“I was on hold for a while and he came back and said ‘tell your bosses to find someone else -- you’ll be at Shea Stadium on April 8,’” recalled Van Horne. "To this day I don't remember my reply."

All of Canada is happy he said yes.

In the late 1970s I'd been to Montreal a few times for feature stories Ross Grimsley's run at 20 wins in 1978 (and Bill Gullickson asked me if I was Mr. Grimsley's agent) and then in 1979 my late, great boss Eddie MacCabe told me I had better start meeting people rather than just making a hit and run attempt. So, I started off at the top. Not with the best player, but Van Horne. I took a big gulp, walked over near the Expos dugout and stuck out my hand and said "Mmmmmmmister Van Horne, mmmmmmy name is Bbbbbbob."

Eventually we became dear friends and at the 1986 winter meetings in Hollywood, Fla. I had the bright idea of taking my family on the trip ... returning to the hotel each night at 9 or 10 PM to find everyone asleep. One day I took my son Bob over to the Diplomat Hotel from our hotel. We were going to have lunch with old Kingston pal/Toronto sun scribe Ken Fidlin.

In the lobby we ran into Van Horne and I introduced my son. He heard The Voice he'd heard on the radio and hit behind my leg.  I said "Gee David I'm sorry, he's never, ever done that before." Van Horne replied "That's OK, you were the same wya at your first winter meetings."


Three-time GM: Cook was known for giving players a second chance “although I wasn’t with the Yankees long enough to do so,” but with the Expos he acquired Dennis Martinez from Baltimore when Orioles GM Hank Peters said that the Orioles could not bring Martinez back to Baltimore.

“Hank was very insistent,” said Cook. "I get a lot of credit for that trade, but it was all Hank's doing." cook2

Martinez won 100 games in eight seasons with the Expos, including one game at Dodgers Stadium which caused Van Horne to utter the famous phrase "El Presidente, El Perfecto!"

Cook took a chance with Pascual Perez. He also took outfielder Mitch Webster from the Jays as Pat Gillick said “take him, he deserves to play in the big leagues, we don’t have room, he basically gave him to us.”

The Jays stuck with Ron Shepherd, who started 21 games and played in 53 games for the Blue Jays from 1984-86.

And Webster? He started 765 games and played in 1,004 with the Blue Jays, the Expos, the Chicago Cubs, Los Angeles Dodgers, Cleveland Indians, Pittsburgh Pirates and the Los Angeles Dodgers.

Cook said he did the same when infielder Jeff Treadway couldn’t get along with Reds manager Pete Rose. Cook placed Treadway with the Atlanta Braves and he played nine seasons. “You would not see that happen today,” said Cook, who still scouts for the Tigers.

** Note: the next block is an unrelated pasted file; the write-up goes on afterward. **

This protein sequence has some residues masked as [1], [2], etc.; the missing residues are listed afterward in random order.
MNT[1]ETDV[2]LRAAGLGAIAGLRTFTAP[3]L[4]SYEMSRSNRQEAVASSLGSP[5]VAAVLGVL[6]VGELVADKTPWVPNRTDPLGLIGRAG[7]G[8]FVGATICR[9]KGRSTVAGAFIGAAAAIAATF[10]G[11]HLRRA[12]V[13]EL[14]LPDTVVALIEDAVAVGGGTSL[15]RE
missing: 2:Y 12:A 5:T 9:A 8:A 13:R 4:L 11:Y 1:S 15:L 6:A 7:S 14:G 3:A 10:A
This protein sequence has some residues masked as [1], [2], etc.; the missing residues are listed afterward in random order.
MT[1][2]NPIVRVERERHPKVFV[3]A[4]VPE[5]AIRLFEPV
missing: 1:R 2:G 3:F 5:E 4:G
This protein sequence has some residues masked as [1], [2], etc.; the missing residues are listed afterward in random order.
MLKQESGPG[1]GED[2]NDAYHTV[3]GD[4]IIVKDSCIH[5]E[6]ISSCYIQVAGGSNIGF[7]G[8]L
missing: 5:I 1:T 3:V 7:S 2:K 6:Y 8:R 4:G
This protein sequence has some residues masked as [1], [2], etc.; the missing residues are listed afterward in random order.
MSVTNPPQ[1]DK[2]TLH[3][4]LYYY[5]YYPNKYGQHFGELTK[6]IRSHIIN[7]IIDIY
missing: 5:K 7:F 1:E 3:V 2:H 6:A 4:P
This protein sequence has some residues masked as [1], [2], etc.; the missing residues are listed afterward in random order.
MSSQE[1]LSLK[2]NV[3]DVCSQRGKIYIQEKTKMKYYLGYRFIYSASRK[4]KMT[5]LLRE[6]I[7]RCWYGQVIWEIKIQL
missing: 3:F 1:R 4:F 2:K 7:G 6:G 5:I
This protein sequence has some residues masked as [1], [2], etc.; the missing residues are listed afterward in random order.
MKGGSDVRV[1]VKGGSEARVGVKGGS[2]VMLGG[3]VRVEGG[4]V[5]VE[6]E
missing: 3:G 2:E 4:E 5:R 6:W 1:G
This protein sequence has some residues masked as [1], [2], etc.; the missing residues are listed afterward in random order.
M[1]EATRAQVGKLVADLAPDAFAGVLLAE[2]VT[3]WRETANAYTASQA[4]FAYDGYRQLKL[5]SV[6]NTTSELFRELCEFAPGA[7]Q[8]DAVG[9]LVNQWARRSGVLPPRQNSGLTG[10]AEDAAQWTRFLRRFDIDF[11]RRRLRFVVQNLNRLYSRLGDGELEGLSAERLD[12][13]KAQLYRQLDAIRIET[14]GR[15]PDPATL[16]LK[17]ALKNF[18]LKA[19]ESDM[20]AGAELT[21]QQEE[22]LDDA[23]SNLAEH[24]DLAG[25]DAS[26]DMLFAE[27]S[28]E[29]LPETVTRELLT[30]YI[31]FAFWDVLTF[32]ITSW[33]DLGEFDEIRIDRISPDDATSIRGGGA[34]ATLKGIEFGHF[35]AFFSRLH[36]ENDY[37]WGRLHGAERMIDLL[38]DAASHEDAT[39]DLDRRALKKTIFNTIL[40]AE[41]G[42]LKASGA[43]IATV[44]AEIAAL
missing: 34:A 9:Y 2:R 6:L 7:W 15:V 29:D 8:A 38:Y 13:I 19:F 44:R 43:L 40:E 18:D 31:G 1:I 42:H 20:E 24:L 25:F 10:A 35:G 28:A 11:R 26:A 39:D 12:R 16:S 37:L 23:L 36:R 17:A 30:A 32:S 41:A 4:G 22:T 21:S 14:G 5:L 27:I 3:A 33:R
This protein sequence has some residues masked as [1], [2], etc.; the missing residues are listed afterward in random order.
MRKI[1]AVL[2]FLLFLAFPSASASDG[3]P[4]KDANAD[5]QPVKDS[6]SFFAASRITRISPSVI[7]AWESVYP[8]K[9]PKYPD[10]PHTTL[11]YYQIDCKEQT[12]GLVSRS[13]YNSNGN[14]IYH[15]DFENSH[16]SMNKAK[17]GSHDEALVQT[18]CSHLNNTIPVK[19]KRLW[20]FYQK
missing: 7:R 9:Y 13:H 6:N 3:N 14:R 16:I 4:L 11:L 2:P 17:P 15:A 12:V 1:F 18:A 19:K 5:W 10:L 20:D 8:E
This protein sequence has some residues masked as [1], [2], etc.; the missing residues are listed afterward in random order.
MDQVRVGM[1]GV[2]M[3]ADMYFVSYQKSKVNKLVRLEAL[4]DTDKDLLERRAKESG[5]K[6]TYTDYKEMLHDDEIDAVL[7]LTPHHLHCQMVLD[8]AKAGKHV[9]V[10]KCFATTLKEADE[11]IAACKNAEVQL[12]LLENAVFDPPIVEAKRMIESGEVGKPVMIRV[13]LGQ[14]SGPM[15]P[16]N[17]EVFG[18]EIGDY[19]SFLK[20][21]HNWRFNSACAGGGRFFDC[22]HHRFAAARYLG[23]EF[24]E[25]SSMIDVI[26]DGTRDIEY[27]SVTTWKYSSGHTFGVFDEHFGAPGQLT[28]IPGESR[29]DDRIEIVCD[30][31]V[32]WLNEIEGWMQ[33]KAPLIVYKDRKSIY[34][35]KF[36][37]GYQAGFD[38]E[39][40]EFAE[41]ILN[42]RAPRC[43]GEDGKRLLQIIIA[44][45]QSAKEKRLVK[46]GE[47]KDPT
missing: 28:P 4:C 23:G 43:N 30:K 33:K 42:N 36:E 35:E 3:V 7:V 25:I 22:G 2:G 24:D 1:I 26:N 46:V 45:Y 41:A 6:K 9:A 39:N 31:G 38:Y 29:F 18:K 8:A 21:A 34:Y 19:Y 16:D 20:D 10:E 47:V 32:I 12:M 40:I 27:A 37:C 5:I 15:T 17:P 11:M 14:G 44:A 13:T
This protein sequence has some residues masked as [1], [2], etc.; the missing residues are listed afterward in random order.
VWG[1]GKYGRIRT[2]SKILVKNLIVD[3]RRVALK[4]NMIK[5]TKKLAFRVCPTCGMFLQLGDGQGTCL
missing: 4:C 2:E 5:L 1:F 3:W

Cancel those tickets: Bridgette Ridley of Cincinnati was set to take her children to the Blue Jays games this weekend at Great American Ballpark. The parent of two of her former students -- Jays broadcaster Pat Tabler -- had promised tickets.

rids 3Then, came news: father-in-law Jim Ridley would be inducted into the Canadian Baseball Hall of Fame. To heck with the Reds-Jays games.

"You’ve heard that story about angels in outfield?” asked Shayne Ridley, who spoke on behalf of his sister Shannon and twin brother Jeremy Ridley. “Well, there are angels in the stands. They carry clip boards and radar guns.”

Fanning told about being sent into Toronto to scout Ridley and heading to Maple Leaf Stadium where Ridley peppered the tin on the right field fence. “It was real quiet and then all of a sudden Jim created a lot of noise.”

Ridley attended Buena Vista College in Iowa and stayed with the dean and then Fanning signed him to a Braves contract and Ridley played in the minors with Cito Gaston.

Shayne gave one example of how time consuming his father's job was. bragging all week at summer camp about how "my father works for the Blue Jays," and the other kids were looking forward to meeting someone who worked for the Blue Jays ... on the final day "uncle Mike showed up to pick us up because dad was 'entertaining Paul Spoljaric."

Tim O’Neill, a Twins scout drove from Kentucky to visit Ridley at the Brant Hospital in Burlington in 2008, after the Pittsburgh Pirates had signed two pitchers from India. The adventure into international scouting was made into the movie Million Dollar Arm. O’Neill told Ridley in his hospital bed:

“I spoke to (GM) Terry Ryan and he said we’re reshuffling areas to combat the Pirates. When you get out of here you have Canada and Afghanistan.”

Ridley replied: “well ... we won’t be signing any infielders -- I’ve seen pictures of their diamonds. Too many rocks.”

New York Mets scout Claude Pelletier flew from Montreal to see his pal honoured as the first scout inducted. Albert Nicholls, a dear friend of Ridley's as the two worked on the Hamilton Cardinals winter baseball school and the Ridley family, represented the Twins.


How did you like it?: A product of southern California, Wallach had played summer ball in Edmonton and Vancouver, but he’d never been to Montreal when Jim Fanning selected him 10th over-all in 1979.“People ask what’s Montreal like? I’d say ‘like playing in the majors, we travel to other cities that have major-league ball. I loved it, it was a safe city for my family.”

Wallach began by saying he’d give a quick speech -- “or else he would put everyone to sleep.” eli 4